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Adam Morrison, 22, is an NBA star that also has type 1 diabetes. He does not, however, have a horror story about his type 1 diagnosis that makes his ascension to NBA stardom seem like an “in-your-face” to an endocrinologist’s pessimistic predictions.
His story does not rival the aspiring rock star or Olympic gymnast with type 1 who was told by their doom-and-gloom diagnosing physician, “You’ll never be a rock star/Olympic gymnast because of your type 1 diabetes!”
On the contrary, eight years ago, Morrison’s endocrinologist—Dr. Ken Cathcart of Northside Internal Medicine in Spokane, Washington—told Morrison at diagnosis that “everything was going to be alright.”
“For me, I was blessed with [Dr. Cathcart] who, from day one, said I can do whatever I wanted to as long as I take care of myself,” says Morrison in a telephone interview with Diabetes Health. “From the start, he let me know that if I took care of myself, I could play basketball. He never said, ‘You have to place limitations on yourself.’ That positive reinforcement let me know that everything was going to be alright. I still have him as my endocrinologist today.”
Learning a New Type of Discipline
Morrison was 14 at the time of his diagnosis, and his sites were firmly set on a future at the NCAA and pro basketball level. Despite being more disciplined than your typical 14 year old, Morrison admits that being told that he had type 1 was still overwhelming.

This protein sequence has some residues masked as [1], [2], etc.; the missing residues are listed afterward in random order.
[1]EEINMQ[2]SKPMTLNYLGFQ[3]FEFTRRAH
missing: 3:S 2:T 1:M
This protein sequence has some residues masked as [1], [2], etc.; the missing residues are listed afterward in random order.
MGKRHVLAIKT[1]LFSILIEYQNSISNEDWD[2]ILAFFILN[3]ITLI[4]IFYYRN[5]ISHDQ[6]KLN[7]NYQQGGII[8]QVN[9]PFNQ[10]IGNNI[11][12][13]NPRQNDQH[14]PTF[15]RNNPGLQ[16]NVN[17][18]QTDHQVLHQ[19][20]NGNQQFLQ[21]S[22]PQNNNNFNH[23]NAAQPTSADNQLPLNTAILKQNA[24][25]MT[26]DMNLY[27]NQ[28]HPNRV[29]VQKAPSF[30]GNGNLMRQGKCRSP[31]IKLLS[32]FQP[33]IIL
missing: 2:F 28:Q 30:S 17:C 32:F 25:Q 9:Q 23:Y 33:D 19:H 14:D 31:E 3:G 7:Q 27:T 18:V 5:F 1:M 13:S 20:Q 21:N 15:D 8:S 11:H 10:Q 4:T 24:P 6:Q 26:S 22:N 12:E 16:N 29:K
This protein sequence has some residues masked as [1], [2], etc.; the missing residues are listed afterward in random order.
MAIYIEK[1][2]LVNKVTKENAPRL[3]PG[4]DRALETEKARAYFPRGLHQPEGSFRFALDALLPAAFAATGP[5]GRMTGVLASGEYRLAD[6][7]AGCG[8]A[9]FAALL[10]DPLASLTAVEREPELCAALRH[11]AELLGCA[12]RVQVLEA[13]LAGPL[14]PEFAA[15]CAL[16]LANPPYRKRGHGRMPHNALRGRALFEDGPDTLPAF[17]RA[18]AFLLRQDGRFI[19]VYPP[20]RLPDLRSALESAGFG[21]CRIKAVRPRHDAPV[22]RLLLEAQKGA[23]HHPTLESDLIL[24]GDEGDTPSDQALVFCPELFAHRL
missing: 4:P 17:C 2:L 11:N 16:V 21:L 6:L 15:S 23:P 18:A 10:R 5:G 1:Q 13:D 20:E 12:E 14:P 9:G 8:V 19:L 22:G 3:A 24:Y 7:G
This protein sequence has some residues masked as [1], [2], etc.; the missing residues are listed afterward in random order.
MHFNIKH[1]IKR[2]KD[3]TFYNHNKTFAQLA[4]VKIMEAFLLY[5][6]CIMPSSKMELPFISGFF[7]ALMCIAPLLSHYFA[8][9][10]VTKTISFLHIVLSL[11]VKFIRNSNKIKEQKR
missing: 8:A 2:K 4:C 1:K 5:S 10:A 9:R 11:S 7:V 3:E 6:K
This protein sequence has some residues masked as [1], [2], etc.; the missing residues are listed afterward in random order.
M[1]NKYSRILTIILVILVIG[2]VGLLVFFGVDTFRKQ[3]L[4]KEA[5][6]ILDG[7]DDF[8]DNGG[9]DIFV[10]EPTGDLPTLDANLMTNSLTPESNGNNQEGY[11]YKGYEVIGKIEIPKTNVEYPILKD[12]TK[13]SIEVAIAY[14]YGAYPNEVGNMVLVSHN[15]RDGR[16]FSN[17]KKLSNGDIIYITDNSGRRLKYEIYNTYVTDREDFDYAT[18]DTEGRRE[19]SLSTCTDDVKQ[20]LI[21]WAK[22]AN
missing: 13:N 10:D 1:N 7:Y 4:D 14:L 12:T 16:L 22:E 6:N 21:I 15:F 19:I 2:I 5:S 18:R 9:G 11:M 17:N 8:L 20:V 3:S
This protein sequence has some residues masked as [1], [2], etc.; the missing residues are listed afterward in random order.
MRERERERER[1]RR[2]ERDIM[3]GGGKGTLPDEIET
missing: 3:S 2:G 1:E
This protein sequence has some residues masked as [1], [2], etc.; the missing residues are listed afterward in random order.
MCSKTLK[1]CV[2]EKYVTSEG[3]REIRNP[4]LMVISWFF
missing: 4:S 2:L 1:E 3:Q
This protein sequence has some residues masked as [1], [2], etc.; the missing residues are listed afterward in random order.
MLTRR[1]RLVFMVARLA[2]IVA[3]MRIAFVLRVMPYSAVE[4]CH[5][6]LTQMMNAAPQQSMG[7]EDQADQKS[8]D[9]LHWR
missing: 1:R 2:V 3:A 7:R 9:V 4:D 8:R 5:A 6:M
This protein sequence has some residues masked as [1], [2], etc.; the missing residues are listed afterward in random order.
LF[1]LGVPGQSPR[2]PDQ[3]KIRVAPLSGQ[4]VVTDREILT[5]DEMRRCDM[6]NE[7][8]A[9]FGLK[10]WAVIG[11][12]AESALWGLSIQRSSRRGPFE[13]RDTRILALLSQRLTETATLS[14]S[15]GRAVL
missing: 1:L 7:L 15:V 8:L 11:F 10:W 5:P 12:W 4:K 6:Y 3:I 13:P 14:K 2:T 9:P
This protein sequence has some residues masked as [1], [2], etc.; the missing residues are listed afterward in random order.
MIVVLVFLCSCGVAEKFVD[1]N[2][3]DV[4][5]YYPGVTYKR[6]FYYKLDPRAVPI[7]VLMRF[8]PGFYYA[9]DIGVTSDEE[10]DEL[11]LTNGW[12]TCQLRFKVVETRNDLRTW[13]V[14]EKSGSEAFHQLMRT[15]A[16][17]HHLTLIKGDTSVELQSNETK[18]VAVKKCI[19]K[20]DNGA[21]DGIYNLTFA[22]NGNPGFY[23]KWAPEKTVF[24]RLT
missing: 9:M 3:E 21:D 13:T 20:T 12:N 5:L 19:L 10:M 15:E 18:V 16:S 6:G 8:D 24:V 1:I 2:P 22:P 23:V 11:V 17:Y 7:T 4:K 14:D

“You don’t know the whole spectrum of diabetes when you are told that you have it,” he says. “Obviously, I was worried about a lot of things. You hear the horror stories about what can happen if you don’t take care of your diabetes. Being as young as I was, that can put a lot of fear into you.”
If anything, being diagnosed with type 1 afforded Morrison the opportunity to become even more disciplined in his pursuit of the NBA.
“I just looked at diabetes as being a part of me, and it didn’t really give me doubt about whether I can accomplish my goals.”
The discipline Morrison has acquired since being diagnosed has taught him about proper diet and rest. This has translated, he says, into his being able to maintain good health.
“I try to eat the same meals and make sure I know what’s going in to my body,” he says. “And having diabetes helps me to make sure I get my rest, because if I don’t, it’s going to affect my game plan and how I perform on the court.”
Since being diagnosed just before high school, Morrison says he has pretty much figured out what does and does not work for him and his diabetes. He still admits, however, that there are learning curves.
“You learn stuff about your own body as you get older and mature. It’s an ongoing process if you want to make sure you are doing the right thing. At first, it was pretty easy to control my numbers, but as I get older and my metabolism slows down a little bit, it becomes a little bit harder. I’ve squared things away though when it comes to having the right numbers.”
Making the Transition From College to Pros